NASA has given out a grant to the University of Georgia that will help undergraduate professors to observe and report on the effects of climate change on birds.

The grant of $447,000 will fund fall, spring and summer courses in 2010 that will teach students about global climate change models, research methods and designing field experiments, the University said in a press release.

“This training offers a unique opportunity for students to obtain an understanding of the complexities and challenges involved in predicting floral and faunal responses to a changing climate, in addition to exposing them to important field and analytical methods at the cutting edge of applied ecology,” said Jeffrey Hepinstall-Cymerman, an assistant professor.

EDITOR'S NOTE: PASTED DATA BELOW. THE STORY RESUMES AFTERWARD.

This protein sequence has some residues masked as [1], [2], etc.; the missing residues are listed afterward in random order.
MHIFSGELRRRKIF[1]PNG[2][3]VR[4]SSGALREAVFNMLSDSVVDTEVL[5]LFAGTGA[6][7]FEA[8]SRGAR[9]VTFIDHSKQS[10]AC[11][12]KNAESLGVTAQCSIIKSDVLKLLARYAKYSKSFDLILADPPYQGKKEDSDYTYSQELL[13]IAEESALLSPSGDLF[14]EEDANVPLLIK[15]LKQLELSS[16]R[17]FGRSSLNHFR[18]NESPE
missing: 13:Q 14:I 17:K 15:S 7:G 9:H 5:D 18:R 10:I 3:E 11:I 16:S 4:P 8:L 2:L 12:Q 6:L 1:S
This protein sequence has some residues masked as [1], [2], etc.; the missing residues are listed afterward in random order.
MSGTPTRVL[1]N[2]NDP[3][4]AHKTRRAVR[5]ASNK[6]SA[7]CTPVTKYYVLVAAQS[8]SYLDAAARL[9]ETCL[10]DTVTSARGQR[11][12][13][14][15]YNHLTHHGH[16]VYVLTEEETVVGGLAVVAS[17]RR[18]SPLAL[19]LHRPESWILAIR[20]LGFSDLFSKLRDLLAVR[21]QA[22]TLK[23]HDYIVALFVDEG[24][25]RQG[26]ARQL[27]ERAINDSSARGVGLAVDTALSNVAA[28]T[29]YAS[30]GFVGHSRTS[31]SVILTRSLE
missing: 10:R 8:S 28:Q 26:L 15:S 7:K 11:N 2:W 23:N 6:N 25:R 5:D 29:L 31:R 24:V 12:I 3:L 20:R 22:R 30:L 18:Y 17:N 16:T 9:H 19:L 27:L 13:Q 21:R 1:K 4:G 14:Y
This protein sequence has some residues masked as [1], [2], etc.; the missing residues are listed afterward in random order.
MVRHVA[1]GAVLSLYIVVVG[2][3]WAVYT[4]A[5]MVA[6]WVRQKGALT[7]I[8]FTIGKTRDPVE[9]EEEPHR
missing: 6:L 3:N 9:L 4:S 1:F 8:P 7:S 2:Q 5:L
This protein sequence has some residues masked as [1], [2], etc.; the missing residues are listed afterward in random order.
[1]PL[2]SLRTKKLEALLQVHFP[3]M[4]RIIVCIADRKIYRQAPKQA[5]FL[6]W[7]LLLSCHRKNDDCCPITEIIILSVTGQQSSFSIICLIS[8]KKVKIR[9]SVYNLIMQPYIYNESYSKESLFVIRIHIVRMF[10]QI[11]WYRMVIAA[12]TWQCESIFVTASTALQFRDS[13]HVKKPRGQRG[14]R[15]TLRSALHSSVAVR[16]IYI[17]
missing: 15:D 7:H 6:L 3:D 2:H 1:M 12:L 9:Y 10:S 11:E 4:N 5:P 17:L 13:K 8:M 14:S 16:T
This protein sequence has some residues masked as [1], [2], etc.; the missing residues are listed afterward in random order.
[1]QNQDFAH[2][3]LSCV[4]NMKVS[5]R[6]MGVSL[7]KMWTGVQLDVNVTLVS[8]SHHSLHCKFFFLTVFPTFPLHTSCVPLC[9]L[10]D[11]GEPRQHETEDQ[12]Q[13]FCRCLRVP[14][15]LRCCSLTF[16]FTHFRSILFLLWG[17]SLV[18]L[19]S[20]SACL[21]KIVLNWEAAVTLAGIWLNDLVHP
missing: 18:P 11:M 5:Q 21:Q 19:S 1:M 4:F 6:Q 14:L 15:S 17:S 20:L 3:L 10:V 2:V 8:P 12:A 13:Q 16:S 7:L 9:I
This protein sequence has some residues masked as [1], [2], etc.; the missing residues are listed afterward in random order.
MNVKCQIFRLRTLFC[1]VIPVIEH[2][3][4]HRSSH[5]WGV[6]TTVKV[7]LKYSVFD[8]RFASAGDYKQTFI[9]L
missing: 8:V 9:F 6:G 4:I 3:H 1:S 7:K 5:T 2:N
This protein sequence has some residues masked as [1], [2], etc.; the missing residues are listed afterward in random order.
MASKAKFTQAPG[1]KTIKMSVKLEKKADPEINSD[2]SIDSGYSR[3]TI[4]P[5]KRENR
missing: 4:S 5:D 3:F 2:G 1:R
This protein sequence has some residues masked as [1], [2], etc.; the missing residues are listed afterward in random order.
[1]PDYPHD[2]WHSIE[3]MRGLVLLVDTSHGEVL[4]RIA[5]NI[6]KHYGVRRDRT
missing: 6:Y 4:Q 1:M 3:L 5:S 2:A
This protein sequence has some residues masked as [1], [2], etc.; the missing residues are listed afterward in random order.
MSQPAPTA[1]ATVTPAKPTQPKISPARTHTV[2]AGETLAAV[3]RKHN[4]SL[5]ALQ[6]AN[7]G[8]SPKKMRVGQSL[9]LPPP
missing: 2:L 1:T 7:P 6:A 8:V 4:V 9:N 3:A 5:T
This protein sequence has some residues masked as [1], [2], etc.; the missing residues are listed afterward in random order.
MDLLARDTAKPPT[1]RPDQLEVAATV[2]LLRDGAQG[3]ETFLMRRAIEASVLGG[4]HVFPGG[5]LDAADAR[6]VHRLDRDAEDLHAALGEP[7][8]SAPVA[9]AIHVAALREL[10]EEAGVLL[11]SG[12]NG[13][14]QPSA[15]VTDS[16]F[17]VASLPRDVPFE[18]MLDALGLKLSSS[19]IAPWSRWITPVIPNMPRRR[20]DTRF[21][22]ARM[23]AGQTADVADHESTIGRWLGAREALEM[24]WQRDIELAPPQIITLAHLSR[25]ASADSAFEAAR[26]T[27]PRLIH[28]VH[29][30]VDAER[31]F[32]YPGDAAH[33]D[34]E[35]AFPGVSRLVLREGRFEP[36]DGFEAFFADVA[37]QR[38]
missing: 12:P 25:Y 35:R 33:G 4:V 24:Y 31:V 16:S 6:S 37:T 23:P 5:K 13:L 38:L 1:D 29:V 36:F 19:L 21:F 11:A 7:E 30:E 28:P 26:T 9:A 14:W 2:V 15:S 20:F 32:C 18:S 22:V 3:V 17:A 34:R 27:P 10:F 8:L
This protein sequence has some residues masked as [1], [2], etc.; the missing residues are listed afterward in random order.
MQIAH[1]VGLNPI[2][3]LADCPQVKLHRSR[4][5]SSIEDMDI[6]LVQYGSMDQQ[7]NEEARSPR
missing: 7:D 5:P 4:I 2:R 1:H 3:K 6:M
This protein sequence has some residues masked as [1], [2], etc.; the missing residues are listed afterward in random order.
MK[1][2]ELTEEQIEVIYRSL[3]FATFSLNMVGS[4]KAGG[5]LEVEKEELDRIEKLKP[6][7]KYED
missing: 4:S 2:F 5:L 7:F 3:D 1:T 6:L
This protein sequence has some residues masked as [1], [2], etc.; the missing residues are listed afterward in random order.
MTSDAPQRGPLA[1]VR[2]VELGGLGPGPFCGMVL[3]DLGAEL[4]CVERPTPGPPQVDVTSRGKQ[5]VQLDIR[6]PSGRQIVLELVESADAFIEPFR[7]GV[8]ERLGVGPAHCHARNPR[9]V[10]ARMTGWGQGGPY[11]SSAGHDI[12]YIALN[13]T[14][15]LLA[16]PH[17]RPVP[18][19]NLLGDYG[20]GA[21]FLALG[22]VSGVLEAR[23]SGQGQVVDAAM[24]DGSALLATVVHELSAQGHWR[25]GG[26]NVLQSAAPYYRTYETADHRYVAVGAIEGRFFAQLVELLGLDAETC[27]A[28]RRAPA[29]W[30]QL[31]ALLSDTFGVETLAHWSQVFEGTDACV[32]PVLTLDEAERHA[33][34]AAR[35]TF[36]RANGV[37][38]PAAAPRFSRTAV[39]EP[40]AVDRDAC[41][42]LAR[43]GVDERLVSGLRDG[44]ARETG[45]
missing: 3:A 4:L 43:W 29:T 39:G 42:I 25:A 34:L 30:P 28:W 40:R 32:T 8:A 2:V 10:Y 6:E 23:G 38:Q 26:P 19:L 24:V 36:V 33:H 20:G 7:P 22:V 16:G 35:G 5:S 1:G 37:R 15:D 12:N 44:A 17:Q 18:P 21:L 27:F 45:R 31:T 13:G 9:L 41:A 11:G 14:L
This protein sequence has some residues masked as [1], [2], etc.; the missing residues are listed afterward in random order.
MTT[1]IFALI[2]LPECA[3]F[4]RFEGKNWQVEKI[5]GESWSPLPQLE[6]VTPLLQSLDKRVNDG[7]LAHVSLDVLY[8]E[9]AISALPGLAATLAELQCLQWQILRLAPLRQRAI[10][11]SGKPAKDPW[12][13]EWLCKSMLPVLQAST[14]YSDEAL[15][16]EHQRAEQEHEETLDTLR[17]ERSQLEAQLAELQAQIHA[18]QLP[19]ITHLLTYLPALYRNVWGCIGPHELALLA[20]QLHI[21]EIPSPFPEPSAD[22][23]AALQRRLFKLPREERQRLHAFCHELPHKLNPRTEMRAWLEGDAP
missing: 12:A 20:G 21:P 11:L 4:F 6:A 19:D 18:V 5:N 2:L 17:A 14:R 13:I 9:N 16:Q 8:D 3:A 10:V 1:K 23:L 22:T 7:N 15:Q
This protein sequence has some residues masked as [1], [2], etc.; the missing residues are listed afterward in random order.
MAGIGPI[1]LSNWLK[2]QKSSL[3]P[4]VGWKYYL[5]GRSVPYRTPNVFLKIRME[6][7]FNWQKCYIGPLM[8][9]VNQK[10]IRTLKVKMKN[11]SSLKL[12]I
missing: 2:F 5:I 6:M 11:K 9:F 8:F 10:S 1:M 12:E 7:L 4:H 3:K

The three-year grant will allow participating students to look at global change models, design field experiments and complete other activities. Students will be able to conduct the experiments in the field.

According to the Ledger Enquirer, Professor Michael Conroy said the effect of climate change on birds is sometimes overlooked when the subject is debated but, he said, if springs continue to get warmer, then it affects when the primary food source for birds which are insects emerge.

If birds don't adjust to that change, then young birds will not have enough food to eat, he added.

Currently, the United Nations Climate Conference in Copenhagen is in its fourth day, where 190 countries have gathered to negotiate an accord to limit the negative effects of climate change and contain their own emissions.